Roy graduated from Brady High School. He was drafted when WWII began. He studied airplane mechanics and applied for flight school when the opportunity presented itself. He spent nearly a year and a half in pilot’s training. When he was assigned to combat, he flew B-29s from Guam to Japan, 30 missions in all, right into the heart of enemy territory.

“We got shot up several times,” he said. “We had to make an emergency landing at Iwo Jima three times, and we owe our lives to the 8,000 Marines who died in capturing that island.”

That was 68 years ago.

Before the war was over, he managed to get a three-day leave in 1944 to come to North Platte and marry his sweetheart Lily. They met in 1941 at a dance at the Jeffers Pavilion.

When they settled down together after the war, they raised two sons. Kurt was born in 1946 and Kent in 1950.

Roy worked for Pearson’s in North Platte for nine years as the service manager. In 1955 he became a self-employed repairman, specializing in heating and air conditioning. He said he did many things to earn a living, including carpentry.

In 1962, he partnered with Jerry Cohen of Wallace to form the Cohen-Hild LP Gas Co. They also opened a store in North Platte. Lily helped keep the books in their home, which was their office too.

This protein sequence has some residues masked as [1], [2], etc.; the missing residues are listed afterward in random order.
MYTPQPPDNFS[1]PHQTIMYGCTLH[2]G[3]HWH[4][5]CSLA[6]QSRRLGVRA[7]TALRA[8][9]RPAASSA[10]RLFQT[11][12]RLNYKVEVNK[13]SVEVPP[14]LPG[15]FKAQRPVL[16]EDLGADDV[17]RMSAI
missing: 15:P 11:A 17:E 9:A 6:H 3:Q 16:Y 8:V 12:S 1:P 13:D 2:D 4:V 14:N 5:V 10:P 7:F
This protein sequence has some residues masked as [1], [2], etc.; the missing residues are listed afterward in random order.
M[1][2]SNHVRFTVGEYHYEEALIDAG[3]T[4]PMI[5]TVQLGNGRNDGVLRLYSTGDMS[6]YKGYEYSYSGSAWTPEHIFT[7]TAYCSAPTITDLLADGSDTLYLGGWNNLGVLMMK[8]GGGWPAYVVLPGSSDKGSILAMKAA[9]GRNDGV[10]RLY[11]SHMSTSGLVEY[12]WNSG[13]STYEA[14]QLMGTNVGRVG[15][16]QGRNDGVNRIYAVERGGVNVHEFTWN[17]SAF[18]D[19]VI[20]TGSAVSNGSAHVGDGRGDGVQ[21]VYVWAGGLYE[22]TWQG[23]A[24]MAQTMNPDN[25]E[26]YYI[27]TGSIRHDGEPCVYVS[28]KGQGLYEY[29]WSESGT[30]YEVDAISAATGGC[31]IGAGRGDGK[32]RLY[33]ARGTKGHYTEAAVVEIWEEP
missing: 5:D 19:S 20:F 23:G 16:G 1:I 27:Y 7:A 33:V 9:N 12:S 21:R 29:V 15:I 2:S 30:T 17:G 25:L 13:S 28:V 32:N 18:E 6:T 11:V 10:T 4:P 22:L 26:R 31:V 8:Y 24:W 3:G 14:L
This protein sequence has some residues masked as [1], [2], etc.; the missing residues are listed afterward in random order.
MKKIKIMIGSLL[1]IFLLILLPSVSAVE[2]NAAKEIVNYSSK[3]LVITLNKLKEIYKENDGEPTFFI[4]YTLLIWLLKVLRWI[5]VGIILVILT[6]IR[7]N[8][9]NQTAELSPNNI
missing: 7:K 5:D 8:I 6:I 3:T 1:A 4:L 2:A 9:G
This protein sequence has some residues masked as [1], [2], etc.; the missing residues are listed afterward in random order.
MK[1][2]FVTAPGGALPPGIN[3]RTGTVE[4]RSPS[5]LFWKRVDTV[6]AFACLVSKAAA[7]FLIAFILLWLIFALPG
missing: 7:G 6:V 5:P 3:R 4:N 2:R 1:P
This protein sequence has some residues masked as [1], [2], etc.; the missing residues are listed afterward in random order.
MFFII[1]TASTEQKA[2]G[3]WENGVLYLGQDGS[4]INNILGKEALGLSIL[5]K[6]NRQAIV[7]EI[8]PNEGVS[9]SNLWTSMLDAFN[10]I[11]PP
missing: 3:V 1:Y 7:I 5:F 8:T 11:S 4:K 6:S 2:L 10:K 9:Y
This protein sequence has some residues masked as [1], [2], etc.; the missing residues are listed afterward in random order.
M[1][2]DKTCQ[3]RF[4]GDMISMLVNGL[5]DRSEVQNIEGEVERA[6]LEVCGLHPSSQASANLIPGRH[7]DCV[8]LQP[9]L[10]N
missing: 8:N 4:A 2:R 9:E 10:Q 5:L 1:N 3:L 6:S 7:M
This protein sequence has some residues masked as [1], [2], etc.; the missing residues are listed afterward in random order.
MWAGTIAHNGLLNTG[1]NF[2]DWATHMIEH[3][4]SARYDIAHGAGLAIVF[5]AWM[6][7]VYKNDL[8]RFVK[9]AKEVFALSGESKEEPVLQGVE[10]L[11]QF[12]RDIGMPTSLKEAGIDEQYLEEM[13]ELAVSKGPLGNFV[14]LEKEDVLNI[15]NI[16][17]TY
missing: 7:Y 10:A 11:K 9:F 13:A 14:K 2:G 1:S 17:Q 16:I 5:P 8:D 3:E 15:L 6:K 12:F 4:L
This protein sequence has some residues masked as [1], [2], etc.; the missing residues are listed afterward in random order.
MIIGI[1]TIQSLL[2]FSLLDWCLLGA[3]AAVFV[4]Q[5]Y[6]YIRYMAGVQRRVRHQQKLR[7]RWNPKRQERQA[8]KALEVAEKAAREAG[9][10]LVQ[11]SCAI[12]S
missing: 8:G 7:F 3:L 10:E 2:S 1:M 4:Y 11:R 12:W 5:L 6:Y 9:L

In 1975, he bought Cohen’s share of the business. His son Kent joined the company in 1981. They moved to the present location near Jeffers and Rodeo Road in 1991, when they also moved the business office out of their home and into the new building – a happy day in Lily’s life, she said.

The company covers a territory that includes Thedford on the north, Wellfleet on the south, Brady on the east and Madrid on the west.

Lily said they worked long hours. There were times when they would start preparing monthly billings at 8 a.m. and be lucky to be finished by midnight. They wrote everything by hand.

Lily, 88, has loved working with her husband.

“I like his truthfulness with people,” she said. “He is as honest as the day is long. Morals mean a lot to him.”

Lily’s father Harry Lavine operated the Continental Oil Co. and gas station next to what is now Hild Propane. She is a North Platte native. As a teenager, she worked at Montgomery Wards downtown and she remembers the WWII Canteen.

“The number of people they served – it was unbelievable,” she said.